In late 2014, a low-ranking aide to a House Republican back-bencher resigned her post amid a press-driven furor over a deleted social media post, in which she criticized the daughters of President Obama regarding their appearance at a Thanksgiving-related White House event. Elizabeth Lauten's Facebook rant about the First Daughters' attire and perceived attitude was ill-advised, far too personal, and worthy of repercussions:
Dear Sasha and Malia, I get you’re both in those awful teen years, but you’re a part of the First Family, try showing a little class. At least respect the part you play. Then again your mother and father don’t respect their positions very much, or the nation for that matter, so I’m guessing you’re coming up a little short in the ‘good role model’ department. Nevertheless, stretch yourself. Rise to the occasion. Act like being in the White House matters to you. Dress like you deserve respect, not a spot at a bar. And certainly don’t make faces during televised public events.
Many people were understandably offended by these words, which some pointed out were notably lacking in class, prompting a public outcry. Under siege, Lauten took down the post and issued an apology:
“I reacted to an article and quickly judged the two young ladies in a way that I would never have wanted to be judged myself as a teenager,” she said. “After many hours of prayer, talking to my parents and re-reading my words online, I can see more clearly how hurtful my words were. Please know that these judgmental feelings truly have no place in my heart. Furthermore, I’d like to apologize to all of those who I have hurt and offended with my words, and pledge to learn and grow (and I assure you I have) from this experience.”
A day later, under intense pressure, Lauten resigned. Lauten should not have spouted off the way she did, and when you represent a member of Congress, your words can have consequences. There's no sense in scraping off this old scab and relitigating whether a forced resignation was a proportionate punishment for the civility infraction. She was a communications staffer, she communicated badly, and she embarrassed her boss. A string of no-no's. But I still maintain that the degree of media attention lavished upon this dust-up was comically disproportionate. Recall these details:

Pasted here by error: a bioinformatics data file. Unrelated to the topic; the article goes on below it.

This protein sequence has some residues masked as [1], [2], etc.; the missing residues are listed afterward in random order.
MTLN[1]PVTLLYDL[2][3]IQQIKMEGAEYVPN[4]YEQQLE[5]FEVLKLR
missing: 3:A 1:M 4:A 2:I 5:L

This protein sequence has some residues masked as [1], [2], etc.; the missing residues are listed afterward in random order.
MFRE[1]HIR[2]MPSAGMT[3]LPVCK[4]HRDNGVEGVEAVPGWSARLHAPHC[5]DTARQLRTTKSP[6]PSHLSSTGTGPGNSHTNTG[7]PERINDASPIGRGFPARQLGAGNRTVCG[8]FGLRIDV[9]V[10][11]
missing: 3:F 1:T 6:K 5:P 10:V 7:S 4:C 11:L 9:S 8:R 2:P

The Washington Free Beacon reported that “major media outlets are pouring resources into tracking her moves and digging into her past.” This included two network news vans camping outside of her parents’ home in North Carolina and a search of Lauten’s leaked juvenile records and college writings.
News vans outside of her parents' home. Hit pieces about a shoplifting arrest in high school. Lauten's apology wasn't enough, nor was her loss of a job. The press mobilized to destroy her. Let's contrast that firestorm with the treatment and apparent fate of a Hill intern who has been identified as the person who literally screamed "F*** You!" at the President of the United States as he entered a meeting with Congressional Republicans last week:
Congressional aide or intern yells “Mr President, f*%k you!” from across the Capitol Rotunda as he walks to the Speaker’s office before mtg with House GOPers on immigration. Gets attention of USCP/Secret Service pic.twitter.com/5Uarw4FTsw— Chad Pergram (@ChadPergram) June 19, 2018
Congressional intern who yelled “Mr President, f&*k you!” at Trump last wk across the Rotunda identified. 21 yr old Caitlin Marriott. Works for Dem NH Sen Maggie Hassan. Not terminated. Suspended for a wk. Loses CapHill pass. Restricted to working in Hassan’s office in Hart— Chad Pergram (@ChadPergram) June 26, 2018
A one-week suspension; "not terminated." I'm not generally in the business of calling for people to be fired, but I can tell you this with absolute certainty: Having held two fairly high-profile internships during my college years, if I had done anything like this, in either position, I would have been gone. Yes, President Trump often sets a very poor example on civil discourse. But mimicking him and "fighting fire with fire" serves to normalize his worst conduct, far more than anything else could. Including silliness like this. Ultimately, there's simply no excuse for an intern to be shouting profanity at the president, in person, while on the job. None. This slap on the wrist is an embarrassment, no matter what you think of Trump.
Parting thought: But what about Rep. Joe Wilson? Setting aside the fact that his inappropriate "you lie!" outburst came during an Obama address that was littered with untruths and false promises, Wilson immediately apologized for his actions (phoning the White House to apologize personally), and -- crucially -- held a position that had the imprimatur of voters, to whom he was, and is, accountable. Duly-elected members of Congress, by the nature of their constitutional role, are not treated the same way as at-will employees. Or interns, for crying out loud.